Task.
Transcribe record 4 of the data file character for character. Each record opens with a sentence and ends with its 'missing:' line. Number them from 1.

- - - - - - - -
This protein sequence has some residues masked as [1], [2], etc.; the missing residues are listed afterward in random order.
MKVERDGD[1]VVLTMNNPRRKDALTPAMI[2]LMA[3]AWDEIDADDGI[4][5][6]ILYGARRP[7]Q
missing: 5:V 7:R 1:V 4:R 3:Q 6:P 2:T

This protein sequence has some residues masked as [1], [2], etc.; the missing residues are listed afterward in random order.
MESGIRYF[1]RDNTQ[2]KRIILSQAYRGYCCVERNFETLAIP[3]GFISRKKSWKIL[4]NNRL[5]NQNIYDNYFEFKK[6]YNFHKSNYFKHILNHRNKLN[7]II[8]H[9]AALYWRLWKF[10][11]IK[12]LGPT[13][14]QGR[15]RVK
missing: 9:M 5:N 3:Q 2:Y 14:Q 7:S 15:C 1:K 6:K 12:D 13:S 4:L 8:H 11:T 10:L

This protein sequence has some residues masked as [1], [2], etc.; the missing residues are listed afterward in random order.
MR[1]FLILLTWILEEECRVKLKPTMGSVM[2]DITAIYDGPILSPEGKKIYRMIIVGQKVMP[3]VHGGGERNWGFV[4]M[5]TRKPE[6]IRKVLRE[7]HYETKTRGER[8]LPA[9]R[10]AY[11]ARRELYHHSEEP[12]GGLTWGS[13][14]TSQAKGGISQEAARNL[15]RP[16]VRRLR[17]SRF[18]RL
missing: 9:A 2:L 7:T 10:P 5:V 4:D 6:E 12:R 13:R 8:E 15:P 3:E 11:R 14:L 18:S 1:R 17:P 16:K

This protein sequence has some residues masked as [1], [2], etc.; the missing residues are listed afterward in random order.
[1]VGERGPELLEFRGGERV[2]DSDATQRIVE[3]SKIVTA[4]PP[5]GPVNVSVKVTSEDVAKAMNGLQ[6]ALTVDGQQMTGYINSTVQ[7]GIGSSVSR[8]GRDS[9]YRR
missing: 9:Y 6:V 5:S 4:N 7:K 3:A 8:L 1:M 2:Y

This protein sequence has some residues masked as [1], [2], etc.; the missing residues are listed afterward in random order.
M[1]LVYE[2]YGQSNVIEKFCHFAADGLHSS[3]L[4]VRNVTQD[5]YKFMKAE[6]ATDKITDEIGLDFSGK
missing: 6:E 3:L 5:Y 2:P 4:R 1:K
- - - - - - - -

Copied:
This protein sequence has some residues masked as [1], [2], etc.; the missing residues are listed afterward in random order.
[1]VGERGPELLEFRGGERV[2]DSDATQRIVE[3]SKIVTA[4]PP[5]GPVNVSVKVTSEDVAKAMNGLQ[6]ALTVDGQQMTGYINSTVQ[7]GIGSSVSR[8]GRDS[9]YRR
missing: 9:Y 6:V 5:S 4:N 7:K 3:A 8:L 1:M 2:Y